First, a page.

HANDOFFHospital locationAllergies/adverse reactions/medicationsName (age, gender)/numberDNAR/Diet/DVT prophylaxisOngoing medical/surgical problemsFacts about this hospitalizationFollow-up - Physicians, residents
SIGNOUTSick or DNR? (highlight sick or unstable patients, identify DNR/DNI patients)Identifying data (name, age, gender, diagnosis)General hospital courseNew events of the dayOverall health status/clinical conditionUpcoming possibilities with plan, rationaleTasks to complete overnight with plan, rationale - Internal medicine residents, medical students
LEGAL ASPECTS Handoffs are high-risk events. Communication breakdowns have been documented to occur in nearly 80% of medicolegal cases. Faulty handoffs are specifically implicated in up to 24% of malpractice claims in the ED. Theoretically, patient care may benefit from the additional evaluation and diagnostic input of a second care provider. In reality, care transitions frequently result in the dilution of accountability. From a risk management perspective, if a patient experiences a preventable adverse event resulting from a faulty handoff, both departing and receiving providers are likely to share liability.
STRATEGIES TO IMPROVE HANDOFFS1. Reduce the Number of Unnecessary Handoffs2. Limit Interruptions and Distractions as much as is Practicable3. Provide a Succinct Overview4. Communicate Outstanding Tasks, Anticipate Changes, and have a Clear Plan5. Make Information Readily Available for Direct Review6. Encourage Questioning and Discussion of Assessments7. Account for All Patients8. Signal a Clear Moment in Transition of Care
Reduce the Number of Unnecessary HandoffsAllowing a buffer time between shift changes, either by scheduling overlapping shifts or protecting the departing physician from acquiring new patients at the end of the shift, may reduce delays in disposition or incidences of miscommunication.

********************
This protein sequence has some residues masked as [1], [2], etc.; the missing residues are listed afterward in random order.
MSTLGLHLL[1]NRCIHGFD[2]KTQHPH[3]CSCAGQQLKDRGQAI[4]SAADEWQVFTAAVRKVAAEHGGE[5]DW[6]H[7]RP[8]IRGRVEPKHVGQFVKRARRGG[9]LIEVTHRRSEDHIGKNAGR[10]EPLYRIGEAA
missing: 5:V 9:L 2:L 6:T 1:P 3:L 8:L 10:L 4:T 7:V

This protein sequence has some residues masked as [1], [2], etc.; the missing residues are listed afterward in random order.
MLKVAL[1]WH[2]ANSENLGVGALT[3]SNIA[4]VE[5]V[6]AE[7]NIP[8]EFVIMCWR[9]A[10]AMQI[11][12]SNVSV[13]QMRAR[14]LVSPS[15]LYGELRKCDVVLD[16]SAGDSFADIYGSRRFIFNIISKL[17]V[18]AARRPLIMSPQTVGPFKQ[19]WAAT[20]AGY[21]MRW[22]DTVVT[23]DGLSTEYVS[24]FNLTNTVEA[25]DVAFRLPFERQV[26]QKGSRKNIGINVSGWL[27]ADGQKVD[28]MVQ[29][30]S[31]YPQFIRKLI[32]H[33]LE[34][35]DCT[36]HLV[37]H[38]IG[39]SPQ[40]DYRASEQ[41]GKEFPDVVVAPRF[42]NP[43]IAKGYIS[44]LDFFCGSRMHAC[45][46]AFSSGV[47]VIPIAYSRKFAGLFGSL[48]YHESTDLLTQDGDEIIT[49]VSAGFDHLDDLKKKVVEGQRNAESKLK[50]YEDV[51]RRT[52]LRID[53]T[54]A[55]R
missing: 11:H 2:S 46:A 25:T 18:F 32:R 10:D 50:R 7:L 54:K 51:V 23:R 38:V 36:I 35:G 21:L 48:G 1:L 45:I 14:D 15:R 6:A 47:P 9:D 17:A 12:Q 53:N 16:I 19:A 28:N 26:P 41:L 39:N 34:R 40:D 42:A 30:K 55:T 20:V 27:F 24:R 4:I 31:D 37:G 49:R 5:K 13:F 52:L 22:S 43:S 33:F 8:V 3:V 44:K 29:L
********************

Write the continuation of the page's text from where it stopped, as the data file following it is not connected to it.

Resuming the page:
Limit Interruptions and Distractions as much as isPracticableThe integrity of the handoff process is compromised in loud and chaotic EDs in which the departing provider is anxious to leave and the attention of the receiving provider is diverted.Choosing a quiet and dedicated space will help protect the sanctity of the handoff process.
Provide a Succinct OverviewA major goal of the handoff is to encapsulate and provide a clear summary of the patient’s visit.Begin the presentation of each patient with a chief complaint, followed by an assessment, plan, and disposition, if possible.
Communicate Outstanding Tasks, AnticipateChanges, and have a Clear PlanPatients whose diagnosis or disposition is unclear represent a population that is particularly at risk for an adverse event from a handoff.Departing physicians should communicate all outstanding studies, consultations, or other information that is still pending. - for example, “if the repeat cardiac markers are increasing, notify the admitting physician and redirect the patient to the ICU”.
Make Information Readily Available for DirectReviewLaboratory and imaging studies should be available for independent review by the receiving team.
Encourage Questioning and Discussion ofAssessmentsThe receiving physician should be encouraged to clarify issues and, if possible, discuss the rationale behind clinical impressions.
Account for All PatientsEnsure that a handoff is given on every patient for whom the receiving physician will be responsible.If a patient has temporarily left the department (eg, to go to dialysis), the receiving physician should be given the same handoff as if the patient were still physically present in the ED.
Signal a Clear Moment in Transition of CareThe receiving provider should take full responsibility for the patients who were handed off and resist the temptation to avoid getting involved.